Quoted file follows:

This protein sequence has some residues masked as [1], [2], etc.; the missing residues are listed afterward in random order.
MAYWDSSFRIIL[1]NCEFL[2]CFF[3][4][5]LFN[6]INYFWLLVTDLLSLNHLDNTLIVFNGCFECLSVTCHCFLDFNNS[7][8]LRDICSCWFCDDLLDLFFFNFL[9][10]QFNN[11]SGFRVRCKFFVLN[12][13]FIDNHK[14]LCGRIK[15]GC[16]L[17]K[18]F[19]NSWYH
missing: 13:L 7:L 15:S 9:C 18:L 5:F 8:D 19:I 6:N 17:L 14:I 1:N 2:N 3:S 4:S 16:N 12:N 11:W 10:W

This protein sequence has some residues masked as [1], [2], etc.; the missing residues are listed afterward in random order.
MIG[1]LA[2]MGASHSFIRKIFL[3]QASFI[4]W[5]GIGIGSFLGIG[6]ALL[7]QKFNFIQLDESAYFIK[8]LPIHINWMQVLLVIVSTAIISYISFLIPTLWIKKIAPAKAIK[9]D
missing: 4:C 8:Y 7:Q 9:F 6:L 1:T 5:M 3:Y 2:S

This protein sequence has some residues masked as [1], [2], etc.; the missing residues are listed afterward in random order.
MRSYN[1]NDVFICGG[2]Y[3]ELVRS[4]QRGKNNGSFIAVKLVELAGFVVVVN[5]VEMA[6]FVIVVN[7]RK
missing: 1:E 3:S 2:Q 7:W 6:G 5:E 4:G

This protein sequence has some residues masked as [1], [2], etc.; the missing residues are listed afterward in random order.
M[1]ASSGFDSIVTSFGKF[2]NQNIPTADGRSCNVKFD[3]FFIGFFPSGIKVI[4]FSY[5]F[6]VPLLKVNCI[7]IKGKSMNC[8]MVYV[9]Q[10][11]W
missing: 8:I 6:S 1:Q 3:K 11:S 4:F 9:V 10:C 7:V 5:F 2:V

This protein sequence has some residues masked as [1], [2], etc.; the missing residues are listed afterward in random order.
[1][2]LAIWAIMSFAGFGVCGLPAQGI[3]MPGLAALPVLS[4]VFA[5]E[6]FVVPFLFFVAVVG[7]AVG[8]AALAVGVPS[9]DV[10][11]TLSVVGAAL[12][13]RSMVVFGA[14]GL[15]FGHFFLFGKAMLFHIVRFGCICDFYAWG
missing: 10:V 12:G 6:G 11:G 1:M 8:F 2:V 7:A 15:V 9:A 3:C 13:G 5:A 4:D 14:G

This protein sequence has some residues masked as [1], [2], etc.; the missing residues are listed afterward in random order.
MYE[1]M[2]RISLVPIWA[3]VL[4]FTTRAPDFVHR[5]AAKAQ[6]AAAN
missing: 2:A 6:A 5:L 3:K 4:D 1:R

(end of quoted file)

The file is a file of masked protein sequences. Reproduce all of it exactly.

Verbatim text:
This protein sequence has some residues masked as [1], [2], etc.; the missing residues are listed afterward in random order.
MAYWDSSFRIIL[1]NCEFL[2]CFF[3][4][5]LFN[6]INYFWLLVTDLLSLNHLDNTLIVFNGCFECLSVTCHCFLDFNNS[7][8]LRDICSCWFCDDLLDLFFFNFL[9][10]QFNN[11]SGFRVRCKFFVLN[12][13]FIDNHK[14]LCGRIK[15]GC[16]L[17]K[18]F[19]NSWYH
missing: 13:L 7:L 15:S 9:C 18:L 5:F 8:D 19:I 6:N 17:L 14:I 1:N 2:N 3:S 4:S 16:N 12:N 11:W 10:W

This protein sequence has some residues masked as [1], [2], etc.; the missing residues are listed afterward in random order.
MIG[1]LA[2]MGASHSFIRKIFL[3]QASFI[4]W[5]GIGIGSFLGIG[6]ALL[7]QKFNFIQLDESAYFIK[8]LPIHINWMQVLLVIVSTAIISYISFLIPTLWIKKIAPAKAIK[9]D
missing: 4:C 8:Y 7:Q 9:F 6:L 1:T 5:M 3:Y 2:S

This protein sequence has some residues masked as [1], [2], etc.; the missing residues are listed afterward in random order.
MRSYN[1]NDVFICGG[2]Y[3]ELVRS[4]QRGKNNGSFIAVKLVELAGFVVVVN[5]VEMA[6]FVIVVN[7]RK
missing: 1:E 3:S 2:Q 7:W 6:G 5:E 4:G

This protein sequence has some residues masked as [1], [2], etc.; the missing residues are listed afterward in random order.
M[1]ASSGFDSIVTSFGKF[2]NQNIPTADGRSCNVKFD[3]FFIGFFPSGIKVI[4]FSY[5]F[6]VPLLKVNCI[7]IKGKSMNC[8]MVYV[9]Q[10][11]W
missing: 8:I 6:S 1:Q 3:K 11:S 4:F 9:V 10:C 7:V 5:F 2:V

This protein sequence has some residues masked as [1], [2], etc.; the missing residues are listed afterward in random order.
[1][2]LAIWAIMSFAGFGVCGLPAQGI[3]MPGLAALPVLS[4]VFA[5]E[6]FVVPFLFFVAVVG[7]AVG[8]AALAVGVPS[9]DV[10][11]TLSVVGAAL[12][13]RSMVVFGA[14]GL[15]FGHFFLFGKAMLFHIVRFGCICDFYAWG
missing: 10:V 12:G 6:G 11:G 1:M 8:F 2:V 7:A 15:V 9:A 3:C 13:G 5:A 4:D 14:G

This protein sequence has some residues masked as [1], [2], etc.; the missing residues are listed afterward in random order.
MYE[1]M[2]RISLVPIWA[3]VL[4]FTTRAPDFVHR[5]AAKAQ[6]AAAN
missing: 2:A 6:A 5:L 3:K 4:D 1:R